Va. bill could allow lesser punishment for teen sexting

WASHINGTON — Teenagers sending explicit photos back and forth could be guilty of a misdemeanor rather than a felony, under a bill approved Monday by the Virginia Senate.

Under current law, minors who even consensually send photos to each other are guilty of felonies.

“What you have is basically someone in possession of or transmitting child pornography, but yet they are a child, and so it’s either an all-or-nothing proposition in those cases … you either charge them with a felony where a felony conviction for possession or transmitting such child pornography results in a pretty significant result and being on a sex offender list, or you do nothing,” said Sen. Bill Stanley, R-Va., of Franklin County.

The new bill, which passed 35-5 and now goes to the House of Delegates, would provide prosecutors with the alternative of charging the teens with a misdemeanor.

If charged with a misdemeanor, there would also be an opportunity to have a first-time charge dismissed after performing community service.

Stanley sponsored the bill with Sen. Scott Surovell, D-Va., of Fairfax County.

“We need to start this conduct off at the misdemeanor level so that people don’t feel the need to involve law enforcement. If it’s a misdemeanor, then they can feel more comfortable taking care of it as parents or clergy or teachers or whatever,” Surovell said.

Sen. Chap Petersen, D-Va., representing Fairfax City, argued the bill may still be too broad.

“Which one among us in our youth wouldn’t have violated that at some point?” Petersen said.

He called for more involved parenting as the solution.

“This happens all the time,” Petersen said. “Here’s what the other option is: You take the phone away … You don’t need a statute to take the phone away.”

Several lawmakers cited estimates that around a third of high-school aged kids have sent or received messages that would qualify as sexting.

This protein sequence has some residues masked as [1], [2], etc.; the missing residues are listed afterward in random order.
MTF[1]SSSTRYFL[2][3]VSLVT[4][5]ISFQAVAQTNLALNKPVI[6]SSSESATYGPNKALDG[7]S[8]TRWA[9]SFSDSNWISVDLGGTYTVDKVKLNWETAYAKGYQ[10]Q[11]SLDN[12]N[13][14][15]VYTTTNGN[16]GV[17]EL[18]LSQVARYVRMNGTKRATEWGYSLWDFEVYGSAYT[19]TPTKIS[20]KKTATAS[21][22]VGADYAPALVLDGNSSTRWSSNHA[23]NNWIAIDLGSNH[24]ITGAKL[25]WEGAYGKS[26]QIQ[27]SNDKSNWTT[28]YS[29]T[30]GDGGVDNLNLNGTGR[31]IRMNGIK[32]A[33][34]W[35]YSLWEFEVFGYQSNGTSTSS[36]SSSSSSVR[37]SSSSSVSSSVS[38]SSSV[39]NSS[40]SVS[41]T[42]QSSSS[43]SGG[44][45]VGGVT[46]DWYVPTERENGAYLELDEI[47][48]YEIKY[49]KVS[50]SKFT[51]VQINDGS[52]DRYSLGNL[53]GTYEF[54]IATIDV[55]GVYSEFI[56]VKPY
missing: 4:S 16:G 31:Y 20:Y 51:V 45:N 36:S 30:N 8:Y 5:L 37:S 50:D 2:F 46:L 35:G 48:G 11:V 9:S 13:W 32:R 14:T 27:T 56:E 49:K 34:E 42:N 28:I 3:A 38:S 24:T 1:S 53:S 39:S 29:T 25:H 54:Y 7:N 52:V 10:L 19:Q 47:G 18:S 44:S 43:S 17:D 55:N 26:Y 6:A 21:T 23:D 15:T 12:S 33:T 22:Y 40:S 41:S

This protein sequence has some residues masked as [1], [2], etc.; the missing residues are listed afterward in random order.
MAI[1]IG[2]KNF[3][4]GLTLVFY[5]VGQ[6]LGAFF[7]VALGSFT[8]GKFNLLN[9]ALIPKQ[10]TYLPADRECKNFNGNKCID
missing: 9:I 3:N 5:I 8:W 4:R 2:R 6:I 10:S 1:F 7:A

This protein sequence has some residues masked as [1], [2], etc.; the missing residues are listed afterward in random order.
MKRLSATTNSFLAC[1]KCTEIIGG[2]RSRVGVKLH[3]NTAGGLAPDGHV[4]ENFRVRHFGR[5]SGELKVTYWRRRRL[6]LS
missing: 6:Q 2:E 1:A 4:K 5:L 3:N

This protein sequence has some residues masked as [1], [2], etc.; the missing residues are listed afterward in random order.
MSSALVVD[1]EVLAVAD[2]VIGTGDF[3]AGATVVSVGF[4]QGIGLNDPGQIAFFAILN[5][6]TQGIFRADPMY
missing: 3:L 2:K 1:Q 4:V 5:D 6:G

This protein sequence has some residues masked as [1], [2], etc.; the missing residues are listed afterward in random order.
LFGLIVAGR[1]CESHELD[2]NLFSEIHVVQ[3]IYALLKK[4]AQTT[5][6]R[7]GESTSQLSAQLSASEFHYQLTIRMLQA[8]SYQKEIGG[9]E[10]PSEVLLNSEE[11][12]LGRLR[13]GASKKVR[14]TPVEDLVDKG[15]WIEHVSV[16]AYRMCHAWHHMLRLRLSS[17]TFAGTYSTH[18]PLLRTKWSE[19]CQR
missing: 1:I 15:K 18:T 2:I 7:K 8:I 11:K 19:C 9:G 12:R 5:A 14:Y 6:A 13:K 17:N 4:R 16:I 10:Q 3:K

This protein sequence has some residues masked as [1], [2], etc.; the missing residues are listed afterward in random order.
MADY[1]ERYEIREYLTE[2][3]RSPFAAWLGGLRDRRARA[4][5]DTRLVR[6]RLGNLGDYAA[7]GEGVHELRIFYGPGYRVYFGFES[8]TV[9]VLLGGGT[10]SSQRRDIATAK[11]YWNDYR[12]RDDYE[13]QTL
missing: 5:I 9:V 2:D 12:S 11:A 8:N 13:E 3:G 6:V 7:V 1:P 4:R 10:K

Under the bill, it would also be a misdemeanor for one minor to send another any other type of sexually explicit image or video, even of an adult. It does not prevent a felony child pornography charge in sexting cases, where prosecutors believe it would be more appropriate.

“Technology has changed us in ways that when we were growing up, we never had these things that come at us at the speed that they do for our children now,” Stanley said.

Hanover Sen. Ryan McDougle, R-Va., praised the idea of the bill, but worried that it leaves too many cases now open to misdemeanor prosecution.

“I do think we are setting up a system, even though we’re intending to lessen the burden … (it’s) going to result in more children having petitions sworn out against them, more children being in court. And, I do think that it’s a concept we need to continue to work on. I don’t think that this bill is the finished product that should come out of the Senate,” McDougle warned.

Arlington Sen. Barbara Favola, D-Va., backed the bill as a way to prevent children from being branded as felons.

“What this bill does, in my mind, is it enables a more rational approach in dealing with a situation where you have a teenager who doesn’t fully understand the consequences of an action,” Favola said.

Sen. Amanda Chase, R-Va., agreed, worried not just about sexting being treated as a felony but also potentially unintended fallout from things that might be classed more as practical jokes.

“Kids are kids, and they play around and they do dumb things,” Chase said.

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